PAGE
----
It's Greek, strictly speaking.
Partly tongue-in-cheek, I'm sure.
Actually, most English study at university is a study of the literature rather than the language*. It shouldn't be, in my view, since "knowing" even your own language well requires a lot more than just habitually speaking and writing it; just as most people who can drive a car don't know much about what's under the bonnet, most native speakers of a language have only a superficial understanding of the history, morphology, syntax and signification of the words they're using. It usually also means they "drive their car", i.e. use their language, less skilfully or sensitively than they otherwise might.
*I exclude linguistics subjects, but then the focus of linguistics courses rarely confines itself to the English language.
|Thread: Silver Soldering Flux?|
Perhaps it is simply that in a busy shared workshop a pot of mixed flux can get contaminated very quickly, with grungy brushes being dipped into it etc.
I keep some Easyflo mixed in a small lidded jar. After not being used for a while a few drops of water gets it to the right consistency very quickly. There might be molecules of the stuff in that pot that have been remixed countless times, but it still works as it should. I keep a few paillons of silver solder in the pot as well. I know they'll be guaranteed clean when I fish them out and usefully primed with flux.
Edited By Bill Phinn on 09/03/2021 16:52:47
|Thread: Drilling & tapping for a screw whose major diam. is undersize|
Many thanks for everyone's replies, especially for the heads-up on the three different kinds of threads that are a close approximation to M5 coarse. The screws were bought new, yes, from a Chinese eBayer, and advertised as M5, but I suppose that's no guarantee of conformity.
Howard, it is definitely not the drill cutting oversize, but thanks for mentioning it.
I have just bought a single BA2 tap off eBay for £2, and will see how it goes. Given the fact that I have another unexpected solution, explained below, it will be interesting if nothing else to have a go with the BA tap.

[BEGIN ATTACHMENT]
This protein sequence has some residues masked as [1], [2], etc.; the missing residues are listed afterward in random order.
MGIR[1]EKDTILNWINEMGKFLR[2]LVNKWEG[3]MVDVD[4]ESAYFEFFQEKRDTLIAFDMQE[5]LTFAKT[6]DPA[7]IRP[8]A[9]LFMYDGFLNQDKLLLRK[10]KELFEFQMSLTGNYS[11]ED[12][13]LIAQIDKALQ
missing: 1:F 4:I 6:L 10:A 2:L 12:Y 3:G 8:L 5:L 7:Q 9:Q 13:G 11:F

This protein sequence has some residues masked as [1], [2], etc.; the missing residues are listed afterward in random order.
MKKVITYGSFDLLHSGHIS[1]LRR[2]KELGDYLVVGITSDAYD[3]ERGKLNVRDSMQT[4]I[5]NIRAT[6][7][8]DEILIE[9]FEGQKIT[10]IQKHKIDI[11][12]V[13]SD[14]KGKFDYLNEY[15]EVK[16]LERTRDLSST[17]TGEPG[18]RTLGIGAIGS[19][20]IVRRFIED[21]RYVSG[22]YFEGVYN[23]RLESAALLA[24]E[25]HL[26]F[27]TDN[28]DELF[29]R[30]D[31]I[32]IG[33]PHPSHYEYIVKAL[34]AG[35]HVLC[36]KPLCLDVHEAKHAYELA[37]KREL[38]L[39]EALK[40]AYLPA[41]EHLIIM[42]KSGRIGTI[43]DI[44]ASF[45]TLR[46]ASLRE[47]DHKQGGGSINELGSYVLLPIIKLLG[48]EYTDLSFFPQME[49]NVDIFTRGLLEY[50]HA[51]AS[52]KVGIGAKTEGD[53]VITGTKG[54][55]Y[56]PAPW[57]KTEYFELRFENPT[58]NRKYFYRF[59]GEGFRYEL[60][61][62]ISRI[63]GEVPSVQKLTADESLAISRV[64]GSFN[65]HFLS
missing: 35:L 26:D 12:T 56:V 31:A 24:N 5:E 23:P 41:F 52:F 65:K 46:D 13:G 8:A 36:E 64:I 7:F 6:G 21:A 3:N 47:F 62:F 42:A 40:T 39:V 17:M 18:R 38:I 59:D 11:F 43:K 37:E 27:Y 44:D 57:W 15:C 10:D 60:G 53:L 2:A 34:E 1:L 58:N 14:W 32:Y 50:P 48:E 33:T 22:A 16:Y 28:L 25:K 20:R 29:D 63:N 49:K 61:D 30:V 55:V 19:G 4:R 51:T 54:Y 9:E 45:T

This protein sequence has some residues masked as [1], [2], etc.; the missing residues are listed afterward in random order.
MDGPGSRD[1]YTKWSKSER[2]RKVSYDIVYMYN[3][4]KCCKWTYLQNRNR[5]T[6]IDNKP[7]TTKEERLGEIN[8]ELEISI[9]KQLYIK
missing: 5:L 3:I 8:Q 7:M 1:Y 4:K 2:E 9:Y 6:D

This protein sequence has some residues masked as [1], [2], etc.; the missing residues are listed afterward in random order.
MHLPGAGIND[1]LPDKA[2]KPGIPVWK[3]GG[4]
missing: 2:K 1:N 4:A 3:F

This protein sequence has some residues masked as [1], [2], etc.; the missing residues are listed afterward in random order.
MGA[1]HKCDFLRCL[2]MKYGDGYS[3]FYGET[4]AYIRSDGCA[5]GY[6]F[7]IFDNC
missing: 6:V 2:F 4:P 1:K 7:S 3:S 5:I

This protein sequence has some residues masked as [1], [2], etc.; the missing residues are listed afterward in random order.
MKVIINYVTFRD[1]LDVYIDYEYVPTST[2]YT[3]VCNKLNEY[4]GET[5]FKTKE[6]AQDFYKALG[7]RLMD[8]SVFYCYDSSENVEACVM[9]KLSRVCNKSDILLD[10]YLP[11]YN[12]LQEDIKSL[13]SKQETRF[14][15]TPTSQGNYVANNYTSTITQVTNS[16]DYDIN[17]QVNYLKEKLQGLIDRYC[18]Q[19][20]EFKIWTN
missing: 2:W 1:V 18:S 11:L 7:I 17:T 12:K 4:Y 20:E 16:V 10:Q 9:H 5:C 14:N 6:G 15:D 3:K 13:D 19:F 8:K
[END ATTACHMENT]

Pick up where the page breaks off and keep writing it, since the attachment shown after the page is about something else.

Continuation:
The unexpected solution is that the screw part of the thumb screw and the knurled nut are in fact "loctited" together.
This wasn't ideal anyway given that the screws are going to be repeatedly heated in use, and it now allows me to disassemble them and use either a known high-temp loctite or [what I'll probably use] silver solder to join a piece of M5 stainless studding in to the original thumb nut.
I've just heated two of the screws to a dull bronze colour and this allowed me to disassemble them easily with the help of mole grips on the screw and a leather-gloved hand on the knurling. Interestingly on both of them the part of the screw that is inserted into the blind nut has a 2.5mm hex recessed into the end. Possibly the hexes were originally intended to allow the screw to be tightened down into the nut, but not wanting to have to trim off the ends afterwards they just inserted them the other way round.
If I'd known the screws were going to be this undersize I'd have just bought the blind nuts rather than pay almost twice as much for the full screws.
Thanks for the suggestion, Michael. I'll have to price up a tap.
Some solution at least will be needed, I think: I have twenty of the thumb screws at £1.25 each.
Thanks for your suggestion, Emgee.
I don't think I can safely do that; the finished item will be subject to repeated heating of 150 degrees C or more.
Edited By Bill Phinn on 06/03/2021 19:36:37
Apologies if this rather elementary question has been answered before.
I've recently bought some knurled M5 stainless steel thumb screws for a project. The holes they will go through will be in brass.
An unsatisfactory aspect to them is that their major diameter comes up rather small for M5, being typically around 4.65mm [and in a few cases even smaller]. This means that when I drill 4.2mm and tap with an M5 0.8 tap, there is a lot of slop between the male and female threads.
Logic tells me that, to reduce slop, apart from drilling slightly undersize I need an M5 0.8 tap with a smaller major diameter than is usual, but is this realistically obtainable? If not, is there a practicable workaround?
|Thread: Paillon when Silver Soldering?|
Paillons laid on before heating is much more common than stick-feeding among jewellery fabricators. One of the advantages of it for jewellery fabricators is that a very precise amount of solder can be applied to a joint in circumstances where an excess of solder would very probably mean spoiling the contours of a piece whether it was left on or cleaned off.
Experienced fabricators executing multiple small solder joints on a single piece tend to use a slight variation on the paillon laid on before heating: they ball up a paillon on a soldering block by heating it, pick it up on the end of a flux-dipped solder pick or tweezers, and then apply it to exactly where they want it just before the part reaches flow temperature. This method combines the advantages of stick-feeding and paillon laying: it carefully controls the amount of solder on the part and stops the paillon bubbling out of position early in the job.